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Batman was one of the biggest television shows of its time. Although Bob Kane’s original depiction of the character in the 1930s comic strips called for a darker, brooding character, the series starring Adam West and Burt Ward was known for its playful cheekiness, ridiculous storylines and subtle innuendos. Batman's popularity peaked when a theatrical film debuted in 1966, but the series began to decline over time. When ratings began to fall ahead of the third season, the creators felt that bringing in new female co-stars — Eartha Kitt also came in as Catwoman during Season 3 — would help give the series new life.

Craig first appeared in the show's pilot and later in a promotional short that showed how she befriends both Bruce Wayne and Robin. Batgirl aids her new allies in defeating the villain Killer Moth and officially joins the team. A new version of the iconic theme song with the added “Batgirl!” played afterwards. The short was popular enough to get Batman renewed for a third season, and some fans even assumed that it was the intended pilot for a Batgirl spin-off series.

Reviews at the time praised Craig’s performance. While Batman and Robin's banter had grown a little stale, Batgirl gave a scrappy sense of optimism to the series that didn’t detract from the action. Batman had spiraled into self-parody, and Craig was able to restore the “cool” to the DC Universe. Her memorable debut in the episode "Enter Batgirl, Exit Penguin” saw her facing off against Burgess Meredith’s Oswald Cobblepot. It was the most electrifying Batman had been since its debut, and it’s a shame that Craig was never able to appear in a live-action film.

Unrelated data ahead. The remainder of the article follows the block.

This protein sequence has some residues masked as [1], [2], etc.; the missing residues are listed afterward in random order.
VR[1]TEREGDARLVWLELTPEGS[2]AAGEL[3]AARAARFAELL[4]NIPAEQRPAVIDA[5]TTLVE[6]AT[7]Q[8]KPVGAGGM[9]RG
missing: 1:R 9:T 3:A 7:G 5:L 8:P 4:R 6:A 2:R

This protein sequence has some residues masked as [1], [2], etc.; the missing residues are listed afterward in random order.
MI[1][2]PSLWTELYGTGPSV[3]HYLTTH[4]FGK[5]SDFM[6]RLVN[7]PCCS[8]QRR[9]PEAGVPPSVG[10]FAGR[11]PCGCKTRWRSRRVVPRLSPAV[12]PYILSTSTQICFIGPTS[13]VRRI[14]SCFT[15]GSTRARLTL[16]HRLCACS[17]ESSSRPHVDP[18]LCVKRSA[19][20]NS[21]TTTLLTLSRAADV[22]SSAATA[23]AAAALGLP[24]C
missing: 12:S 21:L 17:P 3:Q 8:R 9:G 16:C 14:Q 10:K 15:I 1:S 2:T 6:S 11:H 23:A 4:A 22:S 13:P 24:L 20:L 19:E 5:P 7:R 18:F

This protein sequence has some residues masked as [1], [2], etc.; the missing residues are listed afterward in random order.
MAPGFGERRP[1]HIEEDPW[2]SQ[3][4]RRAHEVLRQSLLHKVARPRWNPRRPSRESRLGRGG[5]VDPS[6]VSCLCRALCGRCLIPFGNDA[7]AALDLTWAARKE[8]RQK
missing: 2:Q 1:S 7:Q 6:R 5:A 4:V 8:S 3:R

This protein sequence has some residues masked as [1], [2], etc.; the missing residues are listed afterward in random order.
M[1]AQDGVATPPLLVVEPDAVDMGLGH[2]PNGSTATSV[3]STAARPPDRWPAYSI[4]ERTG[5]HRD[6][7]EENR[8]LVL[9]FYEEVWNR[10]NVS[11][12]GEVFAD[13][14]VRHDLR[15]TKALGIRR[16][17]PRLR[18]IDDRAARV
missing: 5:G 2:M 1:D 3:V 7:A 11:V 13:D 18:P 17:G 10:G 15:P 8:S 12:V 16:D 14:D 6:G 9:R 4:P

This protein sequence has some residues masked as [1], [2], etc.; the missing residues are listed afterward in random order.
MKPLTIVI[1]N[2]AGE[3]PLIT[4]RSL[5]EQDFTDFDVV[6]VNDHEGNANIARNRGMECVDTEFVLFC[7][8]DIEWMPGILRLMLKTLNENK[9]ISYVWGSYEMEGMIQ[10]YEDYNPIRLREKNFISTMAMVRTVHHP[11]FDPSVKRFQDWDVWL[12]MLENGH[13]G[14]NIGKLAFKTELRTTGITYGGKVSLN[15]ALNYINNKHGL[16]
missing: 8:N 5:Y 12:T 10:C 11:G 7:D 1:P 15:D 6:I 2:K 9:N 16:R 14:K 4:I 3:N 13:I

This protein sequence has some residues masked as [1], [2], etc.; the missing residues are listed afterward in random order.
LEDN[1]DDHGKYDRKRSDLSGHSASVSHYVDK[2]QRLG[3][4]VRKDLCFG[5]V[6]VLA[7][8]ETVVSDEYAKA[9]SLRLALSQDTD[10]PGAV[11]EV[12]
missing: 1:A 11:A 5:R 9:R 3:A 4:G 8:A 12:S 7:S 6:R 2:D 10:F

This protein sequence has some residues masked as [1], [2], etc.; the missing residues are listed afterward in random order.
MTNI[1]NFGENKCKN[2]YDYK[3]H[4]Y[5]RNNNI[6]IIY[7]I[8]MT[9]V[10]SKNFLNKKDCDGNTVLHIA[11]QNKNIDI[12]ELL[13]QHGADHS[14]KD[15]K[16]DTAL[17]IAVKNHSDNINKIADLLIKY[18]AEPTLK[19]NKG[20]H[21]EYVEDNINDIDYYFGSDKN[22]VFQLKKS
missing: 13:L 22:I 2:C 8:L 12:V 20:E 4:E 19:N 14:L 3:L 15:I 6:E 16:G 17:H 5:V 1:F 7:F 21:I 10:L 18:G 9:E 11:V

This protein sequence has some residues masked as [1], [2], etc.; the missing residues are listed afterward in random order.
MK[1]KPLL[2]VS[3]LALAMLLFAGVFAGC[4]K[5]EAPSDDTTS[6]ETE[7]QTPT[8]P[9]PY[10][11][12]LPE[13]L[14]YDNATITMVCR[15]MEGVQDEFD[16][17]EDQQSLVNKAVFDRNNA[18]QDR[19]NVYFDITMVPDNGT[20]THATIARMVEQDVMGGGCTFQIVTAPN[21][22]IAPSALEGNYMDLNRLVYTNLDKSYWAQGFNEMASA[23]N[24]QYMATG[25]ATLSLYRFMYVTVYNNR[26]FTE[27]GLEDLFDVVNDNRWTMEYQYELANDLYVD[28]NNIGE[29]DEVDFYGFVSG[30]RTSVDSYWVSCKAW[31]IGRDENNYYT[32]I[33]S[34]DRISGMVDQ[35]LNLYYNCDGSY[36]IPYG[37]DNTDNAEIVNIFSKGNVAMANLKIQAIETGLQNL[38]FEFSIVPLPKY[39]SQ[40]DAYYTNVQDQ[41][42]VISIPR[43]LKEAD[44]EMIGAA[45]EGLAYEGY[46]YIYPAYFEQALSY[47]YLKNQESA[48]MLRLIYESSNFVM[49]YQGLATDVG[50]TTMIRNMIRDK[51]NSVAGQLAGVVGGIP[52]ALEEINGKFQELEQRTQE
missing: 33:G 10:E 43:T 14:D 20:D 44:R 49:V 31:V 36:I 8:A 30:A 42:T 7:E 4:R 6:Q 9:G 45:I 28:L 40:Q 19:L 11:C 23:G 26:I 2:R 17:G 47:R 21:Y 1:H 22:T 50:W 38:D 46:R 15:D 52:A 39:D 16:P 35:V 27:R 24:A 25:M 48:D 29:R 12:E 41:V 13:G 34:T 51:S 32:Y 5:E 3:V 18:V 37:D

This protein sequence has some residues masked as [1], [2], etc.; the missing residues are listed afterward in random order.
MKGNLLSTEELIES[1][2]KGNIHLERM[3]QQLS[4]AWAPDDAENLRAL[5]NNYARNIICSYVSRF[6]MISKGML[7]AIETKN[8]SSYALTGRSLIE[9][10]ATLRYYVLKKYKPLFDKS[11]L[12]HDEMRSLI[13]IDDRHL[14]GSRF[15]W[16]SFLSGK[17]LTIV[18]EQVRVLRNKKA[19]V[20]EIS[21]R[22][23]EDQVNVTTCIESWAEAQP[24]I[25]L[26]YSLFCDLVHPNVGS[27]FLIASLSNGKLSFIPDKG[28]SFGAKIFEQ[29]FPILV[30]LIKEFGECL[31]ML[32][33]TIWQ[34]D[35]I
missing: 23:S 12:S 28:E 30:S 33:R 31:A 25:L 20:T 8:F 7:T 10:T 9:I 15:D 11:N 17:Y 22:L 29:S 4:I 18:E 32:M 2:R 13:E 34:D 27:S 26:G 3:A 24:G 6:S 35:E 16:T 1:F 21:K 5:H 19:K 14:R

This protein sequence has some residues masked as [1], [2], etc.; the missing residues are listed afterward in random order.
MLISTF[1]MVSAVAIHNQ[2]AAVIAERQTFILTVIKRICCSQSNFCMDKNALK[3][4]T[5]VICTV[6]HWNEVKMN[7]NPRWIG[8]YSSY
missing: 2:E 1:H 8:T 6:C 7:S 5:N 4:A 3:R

Sadly, Craig’s addition wasn’t enough to save Batman from getting canceled. The series had plummeted in viewership and ABC made a fast decision. Around the same time, Craig had a guest role in another cult television series that was canceled after its third season: Star Trek. She appeared in full makeup as the alien prisoner Marta in the episode “Whom Gods Destroy.” Craig died in 2015, but her influence lives on in Oak Cliff. A mural dedicated to Batgirl by artist Steve Hunter can be found on the side of a building at 313 N. Bishop Ave., and “OG Batgirl” costumes have frequently appeared at North Texas fan festivals.

The original Batman series has found new appreciation in recent years. Although some DC fans looked down on the show for its campiness in the wake of Tim Burton’s darker take on the character in 1989, Batman has since become steadily accepted as a gleefully silly approach to the beloved characters. Adam West and Burt Ward even reprised their roles for the animated films Batman: Return of the Caped Crusaders and Batman vs. Two-Face.

Craig is an integral part of comic book history and was a huge catalyst for representation as the first female superhero of TV, as DC wouldn’t release a theatrical film with a woman at the center until Supergirl in 1984. While Linda Carter gets a lot of the credit for her role as Wonder Woman, Craig had the challenge of joining an existing series and adding something new to the central dynamic.

Yvonne Craig taught girls to be super, and Dallas will always claim her.
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Liam Gaughan has been covering film and television since before he had a driver's license, and in addition to the Observer has been published in, Schmoes Know, Taste of Cinema and The Dallas Morning News. He enjoys checking classic films off of his watchlist and working on spec scripts.